Everything You Need to Know About PA Shoplifting Laws

As with any legal statute, every word of the Pennsylvania retail theft or shoplifting law at 18 Pa.C.S.A. §3929 was specifically chosen in order to spell out the elements which the prosecution must prove in order for a conviction.  That being said, what needs to be proven is not always what you would think.  For a conviction under PA shoplifting laws, direct evidence that you left a store with any unpaid merchandise is not required.

Commonwealth of Pennsylvania v. Oscar Odell Stocks

In 2011, the Defendant, Oscar Stocks, entered a Hollister store in the King of Prussia Mall along with another man.  The Defendant took three bottles of perfume, totaling $150.00, and concealed them in his friend’s backpack.  The store’s loss-prevention officer witnessed this event.

Both individuals left the store. Upon leaving, they set off the alarm and they were then detained and arrested for retail theft. During his trial, the Defendant testified that he had no idea that the perfume was in his friend’s backpack. He also testified that he did not put the stolen merchandise in the backpack.  Despite the testimony, the Defendant was convicted for retail theft and filed an appeal to the Pennsylvania Superior Court.

As the basis for his appeal, the Defendant argued that (1) there was no evidence that he left the store with any unpaid merchandise; (2) that the evidence only established that merchandise was found in possession of his friend; and (3) that there was no videotape or other recording that shows him removing the merchandise.  From a legal standpoint, the Court narrowed the case to two important issues: whether the evidence was sufficient to meet the elements of retail theft and whether there was a requirement that videotape be produced by the prosecution.

The Court reviewed the case and ultimately upheld his conviction.

PA Shoplifting Laws: What do They Mean?

In upholding his conviction, the Court quoted the relevant sections of the retail theft statute and dissected the words to make it clear that there need not be direct evidence that the Defendant personally stole merchandise in order to be convicted under PA shoplifting laws. The Court concluded that if the prosecution can show that a person intentionally concealed merchandise and that he or she caused it to be stolen then a presumption is established that the individual concealed the merchandise to steal it.  If the presumption is established and the presumption is not successfully challenged, then a person can be convicted of retail theft. The Court ultimately decided that Mr. Stocks is guilty of retail theft.  The fact that the Defendant did not personally have any of the stolen merchandise was not dispositive. The testimony evidence by the arresting officer and the loss-prevention officer was enough to establish an intentional concealment of the merchandise by the Defendant, which is sufficient to support his retail theft conviction.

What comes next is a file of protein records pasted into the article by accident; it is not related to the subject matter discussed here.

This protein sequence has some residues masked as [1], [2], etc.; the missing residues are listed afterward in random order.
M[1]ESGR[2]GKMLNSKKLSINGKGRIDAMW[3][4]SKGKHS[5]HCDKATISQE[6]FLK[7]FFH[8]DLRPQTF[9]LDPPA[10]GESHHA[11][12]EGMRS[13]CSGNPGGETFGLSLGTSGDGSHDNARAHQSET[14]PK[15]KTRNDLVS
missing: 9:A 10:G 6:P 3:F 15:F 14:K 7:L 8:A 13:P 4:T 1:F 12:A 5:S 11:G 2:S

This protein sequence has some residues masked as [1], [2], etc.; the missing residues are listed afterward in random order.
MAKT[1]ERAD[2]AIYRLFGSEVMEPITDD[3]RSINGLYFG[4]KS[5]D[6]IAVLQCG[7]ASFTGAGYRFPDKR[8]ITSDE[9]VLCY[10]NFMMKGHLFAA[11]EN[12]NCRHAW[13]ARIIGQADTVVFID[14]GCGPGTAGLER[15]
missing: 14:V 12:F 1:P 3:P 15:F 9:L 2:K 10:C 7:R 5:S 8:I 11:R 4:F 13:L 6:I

What About the Video Tape Evidence?

The Defendant’s final argument was that his conviction couldn’t stand because there wasn’t a video recording of the theft. This argument was briefly addressed by the Court and was quickly rejected.  The Court stated that video recordings are not necessary to prove the elements of the crime.  In this case, a videotape was not required to prove any element of the offense. The loss-prevention officer’s testimony alone was sufficient to prove each element of retail theft.

According to PA shoplifting laws, Retail theft can be charged as a low-level summary offense all the way to a felony charge, depending on the value of the stolen merchandise and the number of prior retail theft charges that a person has. As you can see in the Oscar Odell case direct evidence is not always necessary for a conviction. If you are accused of shoplifting or retail theft the best decision is to contact a lawyer to navigate the “grey area.”

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